On the road to Emmaus

Pencil Preaching for Wednesday, April 12,2023

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“Stay with us, for it is nearly evening and the day is almost over” (Luke 24:29).

Easter Wednesday

Acts 3:1-10; Lk 24:13-35

We are all on the road to Emmaus. Life’s journey is made up of smaller forays that take us toward something or away from something else. We seek meaning, security, success; we run away from chaos, danger and failure. We find like-minded companions to share our hopes and disappointments.

Everything is a work in progress, sometimes easy but often incomprehensible, even overwhelming. Like death, the death of a friend or family member, or the very notion of our own death. We want to run away.

The death of Jesus shattered the hopes of his companions: “We were hoping that he would be the one to redeem Israel.” But instead, he was condemned by his own people and handed over to the Romans, who made an example of him by torturing him to death.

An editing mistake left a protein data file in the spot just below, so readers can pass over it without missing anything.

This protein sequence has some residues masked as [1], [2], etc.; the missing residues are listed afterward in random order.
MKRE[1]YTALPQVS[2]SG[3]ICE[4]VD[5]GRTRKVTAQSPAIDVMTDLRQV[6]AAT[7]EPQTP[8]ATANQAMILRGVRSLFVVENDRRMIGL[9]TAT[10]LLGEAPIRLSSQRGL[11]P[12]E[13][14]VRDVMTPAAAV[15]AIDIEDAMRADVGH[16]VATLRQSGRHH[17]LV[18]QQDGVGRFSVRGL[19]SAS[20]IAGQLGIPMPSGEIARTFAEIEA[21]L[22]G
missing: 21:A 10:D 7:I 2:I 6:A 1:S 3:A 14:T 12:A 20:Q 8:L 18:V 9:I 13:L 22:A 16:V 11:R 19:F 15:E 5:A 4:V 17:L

The shock of it has numbed his followers, who are in hiding or, like these two, in flight from Jerusalem. Rumors that Jesus was seen alive again seem like a cruel, hysterical hoax, only prolonging the long road back to reality. Power always wins. Death silences the prophets.

We know the rest of the story, how a stranger came and walked with two distraught disciples of Jesus on the road to Emmaus. We hear how he opened their minds to the Scriptures and rekindled hope in their hearts, then revealed himself in the breaking of the bread.

 If the Last Supper was the final Passover of the old creation and covenant, the meal at Emmaus was the first Eucharist of the new. Each time we worship, we process together along the road of our struggle to believe; we hear the Scriptures; we break the bread and share the cup; we go out to tell the world.

It is all very mysterious, and it takes time to understand how suffering and death can lead to such joy. But it is the story we have, the story we tell over and over again in the face of all our disappointments and losses. Easter faith is a work in progress. What we know for sure is that on the road there will always be a stranger walking with us, explaining that whatever has happened to us, God is always with us, love overcomes hate, and life is stronger than death.

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